The effect of maternal nicotine, vitamin C and nicotine + vitamin C during gestation and lactation on neonatal lung growth and development
Rayise, Samuel Siyabonga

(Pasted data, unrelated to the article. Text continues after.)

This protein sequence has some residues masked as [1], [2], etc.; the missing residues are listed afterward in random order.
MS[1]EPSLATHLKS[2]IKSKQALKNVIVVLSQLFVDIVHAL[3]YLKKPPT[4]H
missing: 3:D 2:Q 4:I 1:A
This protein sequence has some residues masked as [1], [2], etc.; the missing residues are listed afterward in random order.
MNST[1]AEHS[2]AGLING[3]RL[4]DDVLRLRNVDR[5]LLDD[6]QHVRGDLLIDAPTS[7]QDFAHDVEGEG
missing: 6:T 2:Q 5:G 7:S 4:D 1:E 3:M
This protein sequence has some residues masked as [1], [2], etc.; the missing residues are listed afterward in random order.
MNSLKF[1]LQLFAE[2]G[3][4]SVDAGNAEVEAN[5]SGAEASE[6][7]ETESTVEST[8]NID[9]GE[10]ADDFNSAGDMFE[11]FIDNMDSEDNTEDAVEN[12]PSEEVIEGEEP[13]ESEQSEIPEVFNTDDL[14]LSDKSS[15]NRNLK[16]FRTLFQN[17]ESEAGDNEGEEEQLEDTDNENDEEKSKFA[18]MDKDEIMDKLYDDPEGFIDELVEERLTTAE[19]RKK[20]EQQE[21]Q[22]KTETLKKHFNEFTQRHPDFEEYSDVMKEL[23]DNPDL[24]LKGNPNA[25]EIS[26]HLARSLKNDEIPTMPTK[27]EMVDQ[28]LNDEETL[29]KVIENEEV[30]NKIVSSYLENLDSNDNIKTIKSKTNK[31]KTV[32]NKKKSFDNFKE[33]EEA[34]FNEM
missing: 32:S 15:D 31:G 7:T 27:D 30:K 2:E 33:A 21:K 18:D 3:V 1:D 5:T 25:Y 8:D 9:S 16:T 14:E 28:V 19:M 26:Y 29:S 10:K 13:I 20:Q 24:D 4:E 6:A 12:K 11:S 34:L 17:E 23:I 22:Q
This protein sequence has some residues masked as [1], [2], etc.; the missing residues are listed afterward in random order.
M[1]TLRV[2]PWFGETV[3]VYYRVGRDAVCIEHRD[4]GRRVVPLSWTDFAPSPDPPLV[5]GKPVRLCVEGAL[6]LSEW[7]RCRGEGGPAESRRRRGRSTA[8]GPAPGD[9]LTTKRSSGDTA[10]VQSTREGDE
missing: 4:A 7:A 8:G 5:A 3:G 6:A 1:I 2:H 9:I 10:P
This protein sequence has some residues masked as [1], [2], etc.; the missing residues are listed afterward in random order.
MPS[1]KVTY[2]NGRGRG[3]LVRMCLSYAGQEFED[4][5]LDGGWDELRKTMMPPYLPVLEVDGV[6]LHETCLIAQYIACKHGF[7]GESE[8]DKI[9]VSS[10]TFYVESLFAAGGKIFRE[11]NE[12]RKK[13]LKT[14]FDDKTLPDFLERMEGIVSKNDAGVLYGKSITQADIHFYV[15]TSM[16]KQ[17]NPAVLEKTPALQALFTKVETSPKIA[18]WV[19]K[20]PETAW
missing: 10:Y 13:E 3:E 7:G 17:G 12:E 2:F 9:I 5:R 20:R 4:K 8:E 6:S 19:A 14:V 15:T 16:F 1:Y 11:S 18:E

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Maternal smoking is known to cause serious health risks to the unborn child. Recent studies implicate nicotine as the causative factor. Maternal nicotine exposure during pregnancy and lactation interferes with foetal and neonatal lung growth and development,rendering the lung more susceptible to damage and diseases. Therefore, the aim of this study was to investigate: 1) the effect of maternal exposure to nicotine (1mg/kg BW/day) during all phases of lung development: 2) and vitamin C supplementation (0.5mg/kg BW/day) to prevent the adverse effects of maternal nicotine exposure on lung development in the offspring. This is based on studies in our laboratories which suggested that nicotine reduces the blood and tissue vitamin C content of the mother,thereby rendering the neonate more susceptible to oxidation damage. The chief motivation of this study was to establish whether an anti-oxidant, such as vitamin C, can be administered to smoking pregnant and lactating mothers in order to combat the deleterious effects of nicotine on the lung development of their offspring. It was found that although maternal nicotine exposure had no significant effect on the growth parameters of the offspring, it did have an effect on the development of the lung, compromising the ability of the lung to act as an organ of gaseous exchange. There was a decrease in the surface area available for gas exchange. The change occurred after the lung reached maturation and resembled microscopic emphysema. Vitamin C supplementation was unable to fully protect the neonatal lung against the adverse effects of maternal nicotine exposure; it however partially protected the neonatal lung against structural deterioration. Supplementation with vitamin C definitely offers possibilities as a prophylactic to combat the detrimental influence of maternal nicotine-exposure on foetal and postnatal lung development.